Black author describes harrowing day she learned her grandfather ran a Nazi concentration camp
She's here Thursday to share her story
William Croyle, WCPO contributor
7:00 AM, Mar 30, 2016
7:29 AM, Mar 30, 2016
CINCINNATI - Jennifer Teege was in a library in Hamburg, Germany, one day in 2008 when she randomly pulled a book off a shelf. It seems almost impossible that it could have been random considering what the book contained.
She calls it fate.
“I wasn’t looking for a particular book,” Teege said. “Maybe it was the red cover that drew me to it.”
It also could have been the title: I Have to Love My Father, Don’t I?
Teege, whose biological mother and father were German and Nigerian, respectively, was raised in an orphanage and eventually adopted. She knew her mother, but didn’t meet her father until she was in her 20s. Whatever made her reach for that book, it would change the course of her life — not just her future, but her past.
The book was about her biological family and included an interview her mother had given to a journalist. The crux of the interview was that her mother was the daughter of Amon Goeth, commandant of a concentration camp in German-occupied Poland during World War II.
Goeth’s crimes were so atrocious that he was extradited to Poland after the war, put on trial and executed in 1946. He was portrayed in the 1993 movie Schindler’s List.
At 7 p.m. Thursday, March 31, Teege will speak at the Mayerson JCC of Cincinnati as part of her U.S. tour for her internationally bestselling memoir My Grandfather Would Have Shot Me: A Black Woman Discovers Her Family’s Nazi Past. General admission tickets are $10. For $25, a copy of her book will be included with admission. More than 150 people have already RSVP’d.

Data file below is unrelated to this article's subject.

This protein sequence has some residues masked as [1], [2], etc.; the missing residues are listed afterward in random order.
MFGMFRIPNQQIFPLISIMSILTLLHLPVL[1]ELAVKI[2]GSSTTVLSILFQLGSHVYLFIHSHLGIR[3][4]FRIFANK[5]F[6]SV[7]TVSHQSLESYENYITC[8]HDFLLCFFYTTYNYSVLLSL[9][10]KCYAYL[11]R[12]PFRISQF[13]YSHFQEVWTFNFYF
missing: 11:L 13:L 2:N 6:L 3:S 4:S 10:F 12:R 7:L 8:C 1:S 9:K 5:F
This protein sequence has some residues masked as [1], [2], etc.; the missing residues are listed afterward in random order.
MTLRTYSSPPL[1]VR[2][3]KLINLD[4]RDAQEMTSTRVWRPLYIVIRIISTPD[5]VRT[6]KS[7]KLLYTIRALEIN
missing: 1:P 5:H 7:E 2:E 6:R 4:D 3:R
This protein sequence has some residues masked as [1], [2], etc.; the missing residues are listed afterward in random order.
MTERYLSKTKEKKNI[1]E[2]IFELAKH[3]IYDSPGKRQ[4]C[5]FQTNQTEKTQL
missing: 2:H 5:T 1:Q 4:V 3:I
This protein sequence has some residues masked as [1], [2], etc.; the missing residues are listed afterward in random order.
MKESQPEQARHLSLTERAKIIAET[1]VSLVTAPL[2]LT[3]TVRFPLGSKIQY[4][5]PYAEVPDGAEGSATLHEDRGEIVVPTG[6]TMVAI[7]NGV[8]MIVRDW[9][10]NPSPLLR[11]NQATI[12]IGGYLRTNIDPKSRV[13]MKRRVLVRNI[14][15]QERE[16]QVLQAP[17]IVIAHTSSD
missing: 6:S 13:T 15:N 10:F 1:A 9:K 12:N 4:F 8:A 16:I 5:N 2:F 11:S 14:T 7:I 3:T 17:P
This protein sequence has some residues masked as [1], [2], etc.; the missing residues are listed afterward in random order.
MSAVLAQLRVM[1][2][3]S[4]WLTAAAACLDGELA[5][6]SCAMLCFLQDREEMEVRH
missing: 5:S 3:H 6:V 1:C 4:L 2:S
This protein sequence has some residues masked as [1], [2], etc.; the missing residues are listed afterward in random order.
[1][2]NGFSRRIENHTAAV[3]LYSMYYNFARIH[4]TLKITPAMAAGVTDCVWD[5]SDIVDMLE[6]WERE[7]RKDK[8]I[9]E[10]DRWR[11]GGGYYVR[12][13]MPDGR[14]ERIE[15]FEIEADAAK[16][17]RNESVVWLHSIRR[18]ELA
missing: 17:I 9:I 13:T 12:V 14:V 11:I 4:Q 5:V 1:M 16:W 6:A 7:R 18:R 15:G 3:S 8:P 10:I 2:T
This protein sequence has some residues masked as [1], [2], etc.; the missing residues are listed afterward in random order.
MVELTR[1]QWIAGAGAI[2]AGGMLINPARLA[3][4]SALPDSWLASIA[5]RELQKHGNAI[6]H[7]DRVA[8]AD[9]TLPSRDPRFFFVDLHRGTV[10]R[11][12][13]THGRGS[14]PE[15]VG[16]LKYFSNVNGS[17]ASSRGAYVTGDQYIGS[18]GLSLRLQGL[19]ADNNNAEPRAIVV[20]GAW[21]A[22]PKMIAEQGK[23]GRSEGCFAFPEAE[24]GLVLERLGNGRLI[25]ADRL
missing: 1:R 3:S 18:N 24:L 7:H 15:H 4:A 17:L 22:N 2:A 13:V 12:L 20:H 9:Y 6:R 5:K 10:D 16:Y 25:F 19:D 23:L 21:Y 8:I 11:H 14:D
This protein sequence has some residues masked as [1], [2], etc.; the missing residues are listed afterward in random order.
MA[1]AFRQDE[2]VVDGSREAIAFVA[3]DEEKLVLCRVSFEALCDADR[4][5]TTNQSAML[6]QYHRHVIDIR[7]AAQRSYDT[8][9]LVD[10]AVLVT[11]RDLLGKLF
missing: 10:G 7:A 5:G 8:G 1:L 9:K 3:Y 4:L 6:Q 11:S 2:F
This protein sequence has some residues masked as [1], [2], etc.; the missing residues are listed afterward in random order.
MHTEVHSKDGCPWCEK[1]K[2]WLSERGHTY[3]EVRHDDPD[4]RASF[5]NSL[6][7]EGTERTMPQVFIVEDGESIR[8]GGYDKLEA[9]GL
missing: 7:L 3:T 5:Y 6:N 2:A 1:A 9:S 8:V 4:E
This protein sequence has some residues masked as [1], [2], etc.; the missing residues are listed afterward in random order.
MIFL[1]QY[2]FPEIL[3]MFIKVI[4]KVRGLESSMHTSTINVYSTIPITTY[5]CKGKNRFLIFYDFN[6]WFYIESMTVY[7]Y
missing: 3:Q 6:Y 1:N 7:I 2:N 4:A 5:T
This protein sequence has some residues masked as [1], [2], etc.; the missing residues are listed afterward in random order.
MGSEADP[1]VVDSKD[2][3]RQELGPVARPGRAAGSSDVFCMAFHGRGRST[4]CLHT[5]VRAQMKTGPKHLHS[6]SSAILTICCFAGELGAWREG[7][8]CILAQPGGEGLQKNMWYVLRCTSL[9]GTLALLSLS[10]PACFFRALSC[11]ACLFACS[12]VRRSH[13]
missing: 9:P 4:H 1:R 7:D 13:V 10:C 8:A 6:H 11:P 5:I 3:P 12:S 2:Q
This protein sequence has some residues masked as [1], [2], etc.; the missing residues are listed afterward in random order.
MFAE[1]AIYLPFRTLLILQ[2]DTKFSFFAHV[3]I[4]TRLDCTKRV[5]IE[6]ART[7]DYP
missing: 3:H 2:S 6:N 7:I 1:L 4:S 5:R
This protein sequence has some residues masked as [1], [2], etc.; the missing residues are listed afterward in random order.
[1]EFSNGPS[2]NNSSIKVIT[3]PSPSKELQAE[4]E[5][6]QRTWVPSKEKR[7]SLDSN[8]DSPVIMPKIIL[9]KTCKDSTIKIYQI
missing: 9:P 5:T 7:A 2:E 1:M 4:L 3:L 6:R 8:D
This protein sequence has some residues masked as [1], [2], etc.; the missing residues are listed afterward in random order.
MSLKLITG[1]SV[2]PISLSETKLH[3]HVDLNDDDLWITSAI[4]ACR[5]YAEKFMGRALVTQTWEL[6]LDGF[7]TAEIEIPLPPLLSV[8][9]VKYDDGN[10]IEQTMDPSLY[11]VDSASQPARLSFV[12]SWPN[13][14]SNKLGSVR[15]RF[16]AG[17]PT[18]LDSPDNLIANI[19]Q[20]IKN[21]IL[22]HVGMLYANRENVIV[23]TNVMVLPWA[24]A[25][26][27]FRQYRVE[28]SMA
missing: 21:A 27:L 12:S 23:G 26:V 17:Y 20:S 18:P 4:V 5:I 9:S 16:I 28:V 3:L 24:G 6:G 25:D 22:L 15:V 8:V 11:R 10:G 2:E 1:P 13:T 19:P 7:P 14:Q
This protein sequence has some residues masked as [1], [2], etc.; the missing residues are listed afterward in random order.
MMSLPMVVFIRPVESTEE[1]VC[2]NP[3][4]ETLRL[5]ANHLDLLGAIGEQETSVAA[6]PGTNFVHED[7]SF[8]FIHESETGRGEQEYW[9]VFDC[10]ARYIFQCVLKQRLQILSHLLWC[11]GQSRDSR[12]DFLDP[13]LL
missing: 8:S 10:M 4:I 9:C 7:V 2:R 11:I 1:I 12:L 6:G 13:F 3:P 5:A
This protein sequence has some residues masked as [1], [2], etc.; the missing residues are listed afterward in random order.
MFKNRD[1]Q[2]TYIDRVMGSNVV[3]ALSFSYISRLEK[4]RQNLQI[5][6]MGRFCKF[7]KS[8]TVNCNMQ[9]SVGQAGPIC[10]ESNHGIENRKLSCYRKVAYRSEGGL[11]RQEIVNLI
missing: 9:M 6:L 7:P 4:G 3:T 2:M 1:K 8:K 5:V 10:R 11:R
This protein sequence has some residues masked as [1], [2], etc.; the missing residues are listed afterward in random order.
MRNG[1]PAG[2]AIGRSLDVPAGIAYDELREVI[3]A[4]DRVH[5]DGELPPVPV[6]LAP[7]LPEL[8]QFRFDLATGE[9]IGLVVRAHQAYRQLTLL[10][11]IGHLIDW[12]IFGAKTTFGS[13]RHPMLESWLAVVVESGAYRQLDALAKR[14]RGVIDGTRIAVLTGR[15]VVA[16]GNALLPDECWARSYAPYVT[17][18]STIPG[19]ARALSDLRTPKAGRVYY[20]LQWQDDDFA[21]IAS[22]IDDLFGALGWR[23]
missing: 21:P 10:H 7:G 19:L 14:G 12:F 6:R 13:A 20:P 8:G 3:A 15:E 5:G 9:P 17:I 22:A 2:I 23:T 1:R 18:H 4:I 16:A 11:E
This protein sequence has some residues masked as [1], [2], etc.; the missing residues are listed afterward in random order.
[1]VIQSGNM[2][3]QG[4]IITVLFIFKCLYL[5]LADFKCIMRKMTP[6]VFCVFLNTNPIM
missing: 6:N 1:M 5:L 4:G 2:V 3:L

“She’s going to offer a new perspective of the impact of the Holocaust,” said Sarah Weiss, executive director of the Center for Holocaust & Humanity Education, co-sponsor of the event. “The Holocaust continues to play a major role in many ways in the world; it doesn’t end with the eyewitnesses. In Jennifer’s case, she is the granddaughter of a perpetrator.”
Teege said that when she realized what was in the book, the shock was two-fold.
“First was simply the fact that the book was about my family,” Teege said. “But then when I read it, I was shocked and angry that my mother never told me. Only with a lot of time and contemplation and the help of a therapist was I was able to see the story through my mother and why she didn’t tell me. My feeling of anger eventually faded.”
She said her mother didn’t tell her because she thought Teege would never find out on her own; therefore, it would never affect her.
“Her intention was good,” Teege said. “But my perspective is that even if you have something that’s difficult, if you face it, you can integrate it in your life and deal with it.”
Though she knew the truth, Teege didn’t have to go public with it. So why do it?
“As I started to work things through, I understood the impact and that it was a story much bigger than me, a very symbolic story,” Teege said. “I realized it was so powerful that I shouldn’t take it to my grave. It needed to be shared.”
Nina Perlove Croog, programming director of the Mayerson JCC, said Teege’s book and experiences explore several complex issues, including history, identity, adoption, culpability, morality, love, betrayal and acceptance. “Despite the unbelievable circumstances of her life story, we know that there will be relatable elements for everyone who attends,” Croog said.
Teege said one conclusion she has come to with her story is that guilt cannot be inherited.
“I was standing in front of a mirror one day and held a picture of my grandfather next to me,” Teege said. “I felt so much fear because we have some similar features. So does that say something about me or my character? I realized that though I may look like him, it doesn’t say anything about who I am.”
Teege said she won’t have a specific message for the audience on Thursday.
“I want everyone to take their own message from it,” she said. “I want people to contemplate what I say and ask themselves questions. As long as I make people think, then I’m happy.”